Donald Trump's sanctions against Iran have triggered a collapse in economic growth, pushing the Islamic republic into a deep recession and lifting inflation towards 40 per cent, according to the IMF. The fund on Monday linked its forecast of a 6 per cent contraction in Iran this year with Mr Trump's efforts to tighten an economic squeeze on the country.

US sanctions on Iran, rising unrest in the Middle East and North Africa and oil price volatility are dragging regional economic growth, the International Monetary Fund said Monday. The IMF warned in a bi-annual economic outlook report that prospects for the region are "clouded by elevated levels of uncertainty". "Such uncertainty may increase investors' perception of risk for the whole region, leading to capital outflows and exchange rate pressure," the global lender said.

A war of words has erupted again between the United States and Iran over the Strait of Hormuz. But it would be in no country's interest to see trade disrupted in this vital international waterway. Furthermore, unilateral military action on Iran's part would be a grave mistake. On Monday, April 22 the United States announced it would end sanctions waivers for countries importing oil from Iran, with the object of ending all Iranian oil exports.

Iran on April 29 announced the establishment of a company designed to match a mechanism European countries have set up to facilitate trade despite U.S. sanctions. Earlier on March 20, the Governor of Central Bank of Iran (CBI) Abdolnaser Hemmati had announced that a mechanism similar to Europe's Instrument for Trade and Exchanges (INSTEX) has been registered.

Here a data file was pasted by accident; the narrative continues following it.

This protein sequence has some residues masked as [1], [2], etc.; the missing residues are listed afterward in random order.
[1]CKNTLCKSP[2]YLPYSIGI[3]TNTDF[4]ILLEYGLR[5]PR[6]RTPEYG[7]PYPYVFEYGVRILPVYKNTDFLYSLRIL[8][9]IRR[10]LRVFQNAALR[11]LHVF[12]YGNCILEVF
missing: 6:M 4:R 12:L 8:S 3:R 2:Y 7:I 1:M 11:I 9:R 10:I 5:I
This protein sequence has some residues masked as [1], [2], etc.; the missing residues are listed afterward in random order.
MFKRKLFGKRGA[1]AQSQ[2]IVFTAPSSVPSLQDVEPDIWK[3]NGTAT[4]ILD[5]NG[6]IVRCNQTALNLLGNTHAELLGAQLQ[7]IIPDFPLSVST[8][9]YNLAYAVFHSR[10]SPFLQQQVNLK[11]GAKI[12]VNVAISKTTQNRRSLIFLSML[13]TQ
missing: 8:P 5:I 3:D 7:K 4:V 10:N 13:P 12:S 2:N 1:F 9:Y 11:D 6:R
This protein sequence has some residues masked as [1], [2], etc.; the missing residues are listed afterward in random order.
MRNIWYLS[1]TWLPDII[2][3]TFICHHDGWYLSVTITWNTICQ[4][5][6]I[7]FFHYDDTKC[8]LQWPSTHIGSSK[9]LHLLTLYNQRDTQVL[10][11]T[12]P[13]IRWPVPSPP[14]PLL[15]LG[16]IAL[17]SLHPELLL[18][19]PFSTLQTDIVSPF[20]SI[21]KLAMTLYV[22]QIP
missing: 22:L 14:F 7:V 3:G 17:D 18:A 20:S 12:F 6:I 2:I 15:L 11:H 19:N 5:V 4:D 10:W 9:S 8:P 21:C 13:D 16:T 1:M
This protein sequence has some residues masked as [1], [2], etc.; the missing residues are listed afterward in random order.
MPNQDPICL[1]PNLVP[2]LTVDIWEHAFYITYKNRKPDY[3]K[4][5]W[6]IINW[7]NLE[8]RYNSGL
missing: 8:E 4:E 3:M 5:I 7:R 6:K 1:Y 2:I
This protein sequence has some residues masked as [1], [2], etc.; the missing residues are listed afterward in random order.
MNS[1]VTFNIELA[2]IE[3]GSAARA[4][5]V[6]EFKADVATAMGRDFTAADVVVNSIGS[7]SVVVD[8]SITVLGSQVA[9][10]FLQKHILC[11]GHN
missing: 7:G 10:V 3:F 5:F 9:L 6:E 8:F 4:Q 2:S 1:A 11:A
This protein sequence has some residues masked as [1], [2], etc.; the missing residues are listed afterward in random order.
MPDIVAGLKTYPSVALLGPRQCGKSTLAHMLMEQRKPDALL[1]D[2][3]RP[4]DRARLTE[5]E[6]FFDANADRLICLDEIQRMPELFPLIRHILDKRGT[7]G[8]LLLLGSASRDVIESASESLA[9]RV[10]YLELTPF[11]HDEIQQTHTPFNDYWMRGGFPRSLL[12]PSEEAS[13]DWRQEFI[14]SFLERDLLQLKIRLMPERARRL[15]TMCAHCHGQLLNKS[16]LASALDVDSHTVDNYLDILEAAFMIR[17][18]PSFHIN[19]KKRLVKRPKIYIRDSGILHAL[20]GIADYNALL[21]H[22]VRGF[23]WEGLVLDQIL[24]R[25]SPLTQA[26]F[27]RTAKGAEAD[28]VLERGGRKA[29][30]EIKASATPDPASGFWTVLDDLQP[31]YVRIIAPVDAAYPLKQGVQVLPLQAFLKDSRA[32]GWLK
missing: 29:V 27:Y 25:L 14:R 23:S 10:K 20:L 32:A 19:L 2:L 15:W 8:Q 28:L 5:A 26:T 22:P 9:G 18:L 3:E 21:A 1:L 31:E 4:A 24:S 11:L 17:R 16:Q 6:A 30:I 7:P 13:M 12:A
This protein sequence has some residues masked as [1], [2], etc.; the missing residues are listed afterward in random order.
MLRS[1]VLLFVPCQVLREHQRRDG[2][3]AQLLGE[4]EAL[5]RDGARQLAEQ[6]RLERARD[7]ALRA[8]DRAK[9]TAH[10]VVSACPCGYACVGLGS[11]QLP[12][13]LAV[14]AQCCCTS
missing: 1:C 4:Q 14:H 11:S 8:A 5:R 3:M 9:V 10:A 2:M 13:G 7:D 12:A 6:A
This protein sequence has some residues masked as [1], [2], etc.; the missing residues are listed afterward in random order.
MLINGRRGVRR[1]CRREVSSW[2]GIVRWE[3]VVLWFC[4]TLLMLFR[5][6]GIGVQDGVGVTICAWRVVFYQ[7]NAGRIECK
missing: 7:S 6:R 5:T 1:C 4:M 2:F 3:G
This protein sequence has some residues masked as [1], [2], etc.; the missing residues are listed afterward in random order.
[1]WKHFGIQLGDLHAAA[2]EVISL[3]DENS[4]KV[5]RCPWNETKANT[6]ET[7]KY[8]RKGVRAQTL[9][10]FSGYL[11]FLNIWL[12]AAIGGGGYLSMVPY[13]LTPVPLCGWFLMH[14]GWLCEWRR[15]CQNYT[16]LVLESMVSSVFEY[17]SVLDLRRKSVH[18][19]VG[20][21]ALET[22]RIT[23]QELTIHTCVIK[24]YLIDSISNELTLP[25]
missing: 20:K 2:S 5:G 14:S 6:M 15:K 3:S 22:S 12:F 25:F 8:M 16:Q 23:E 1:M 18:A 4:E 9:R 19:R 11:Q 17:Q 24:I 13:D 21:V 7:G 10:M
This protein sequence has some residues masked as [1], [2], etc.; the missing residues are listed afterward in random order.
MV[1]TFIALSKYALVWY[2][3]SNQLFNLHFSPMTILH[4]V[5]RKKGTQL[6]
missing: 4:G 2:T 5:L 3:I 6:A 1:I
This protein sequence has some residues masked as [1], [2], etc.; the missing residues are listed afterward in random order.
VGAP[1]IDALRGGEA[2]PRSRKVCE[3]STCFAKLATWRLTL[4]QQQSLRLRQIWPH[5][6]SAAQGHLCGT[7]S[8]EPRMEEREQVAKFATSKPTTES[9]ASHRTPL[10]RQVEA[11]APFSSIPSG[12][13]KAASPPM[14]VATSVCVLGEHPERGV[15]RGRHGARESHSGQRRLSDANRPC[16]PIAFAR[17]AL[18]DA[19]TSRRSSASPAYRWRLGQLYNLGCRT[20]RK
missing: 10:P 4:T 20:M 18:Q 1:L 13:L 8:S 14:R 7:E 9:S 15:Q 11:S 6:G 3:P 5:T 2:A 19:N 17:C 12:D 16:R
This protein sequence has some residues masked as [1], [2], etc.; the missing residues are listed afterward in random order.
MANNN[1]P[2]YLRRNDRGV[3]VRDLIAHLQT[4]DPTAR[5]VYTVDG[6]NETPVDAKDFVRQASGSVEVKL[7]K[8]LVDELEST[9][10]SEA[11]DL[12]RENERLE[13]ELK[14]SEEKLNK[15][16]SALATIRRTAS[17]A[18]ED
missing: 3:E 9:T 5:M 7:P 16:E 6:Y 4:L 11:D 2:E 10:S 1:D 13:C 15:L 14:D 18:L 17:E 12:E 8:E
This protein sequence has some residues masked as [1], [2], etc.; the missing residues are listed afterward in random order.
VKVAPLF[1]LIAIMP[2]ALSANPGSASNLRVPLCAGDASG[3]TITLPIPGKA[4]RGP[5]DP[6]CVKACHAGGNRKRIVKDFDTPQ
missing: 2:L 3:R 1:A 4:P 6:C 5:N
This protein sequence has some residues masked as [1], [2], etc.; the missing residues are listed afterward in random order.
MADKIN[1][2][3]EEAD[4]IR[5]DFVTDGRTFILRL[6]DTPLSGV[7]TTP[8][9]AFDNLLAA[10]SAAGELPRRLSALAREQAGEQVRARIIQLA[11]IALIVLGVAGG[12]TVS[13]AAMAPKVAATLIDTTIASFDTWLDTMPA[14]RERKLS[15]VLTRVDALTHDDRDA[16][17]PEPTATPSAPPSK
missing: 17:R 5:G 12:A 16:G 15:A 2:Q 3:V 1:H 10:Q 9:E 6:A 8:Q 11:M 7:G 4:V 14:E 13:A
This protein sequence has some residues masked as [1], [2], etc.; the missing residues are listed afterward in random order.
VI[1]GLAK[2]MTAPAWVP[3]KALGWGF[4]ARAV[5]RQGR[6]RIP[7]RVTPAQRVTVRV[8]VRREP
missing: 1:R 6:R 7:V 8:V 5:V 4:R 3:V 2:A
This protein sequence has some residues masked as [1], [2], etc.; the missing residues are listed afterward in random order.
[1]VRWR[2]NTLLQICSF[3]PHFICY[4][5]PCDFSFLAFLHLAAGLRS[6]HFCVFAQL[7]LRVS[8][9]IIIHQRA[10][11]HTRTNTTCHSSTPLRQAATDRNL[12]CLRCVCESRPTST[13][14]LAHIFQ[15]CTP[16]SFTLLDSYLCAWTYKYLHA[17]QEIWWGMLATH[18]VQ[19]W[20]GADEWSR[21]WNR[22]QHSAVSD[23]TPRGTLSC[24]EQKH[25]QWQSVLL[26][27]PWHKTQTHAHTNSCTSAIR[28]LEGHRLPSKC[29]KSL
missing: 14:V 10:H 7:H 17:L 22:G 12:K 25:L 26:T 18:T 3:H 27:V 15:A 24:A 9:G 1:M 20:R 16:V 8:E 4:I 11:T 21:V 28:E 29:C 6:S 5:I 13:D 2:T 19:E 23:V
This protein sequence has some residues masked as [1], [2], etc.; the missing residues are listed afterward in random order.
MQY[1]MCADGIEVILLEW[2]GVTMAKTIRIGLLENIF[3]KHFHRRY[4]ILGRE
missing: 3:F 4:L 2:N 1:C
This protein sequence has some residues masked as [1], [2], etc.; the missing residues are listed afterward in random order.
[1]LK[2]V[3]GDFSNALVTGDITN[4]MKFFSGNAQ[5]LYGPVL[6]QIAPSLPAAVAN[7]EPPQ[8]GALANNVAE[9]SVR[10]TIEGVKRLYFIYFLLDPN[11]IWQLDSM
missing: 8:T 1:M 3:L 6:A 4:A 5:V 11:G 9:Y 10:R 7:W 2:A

The Trump administration's decision to list the Iranian Revolutionary Guard Corps (IRGC) as a foreign terrorist organization (FTO) has received applause from Iran hawks on both sides of America's partisan divide. Conversely, it has received criticism from some of President Donald Trump's opponents and those who prefer to approach Iran's growing influence in the region through dialogue.


Iran will continue to export oil despite U.S. pressure aimed at reducing the nation's crude oil shipments to zero, Iran President Hassan Rouhani said in a speech broadcast live on Iranian state TV on Tuesday.  "America's decision that Iran's oil exports must reach zero is a wrong and mistaken decision, and we won't let this decision be executed and operational" Rouhani said. "In future months, the Americans themselves will see that we will continue our oil exports," he said. 

During an April 29 speech addressing Iran's police force commanders, Qasem Soleimani of the Quds Force - the foreign operations branch of the Islamic Revolutionary Guard Corps (IRGC) -  weighed in on one of the hot topics in Iranian media: direct talks between Iran and the United States. "The enemy [America] wants to drag us to the negotiating table through economic pressure, and this type of negotiation is an example of submission," Soleimani said.  

"Maximum pressure." That's how the Trump administration describes its approach toward Iran - and lately, it's really been living up to that billing. Early in April, Secretary of State Mike Pompeo announced that Iran's Islamic Revolutionary Guard was being designated a foreign terrorist organization. And now administration officials have ratcheted up the pressure even more: Eight countries that import Iranian oil won't continue getting waivers from U.S. sanctions.


US Secretary of State Mike Pompeo on Monday accused Iran of directing Yemen's Houthi rebels to renege on commitments they made in Stockholm last December and continue fighting. The Houthis "continue to refuse to comply with the agreements that they signed up for in Stockholm, Sweden, they refuse to withdraw from the port of Hodeidah ... this is because Iran has chosen to direct them to do that", Mr Pompeo said at an event in Washington hosted by The Hill newspaper.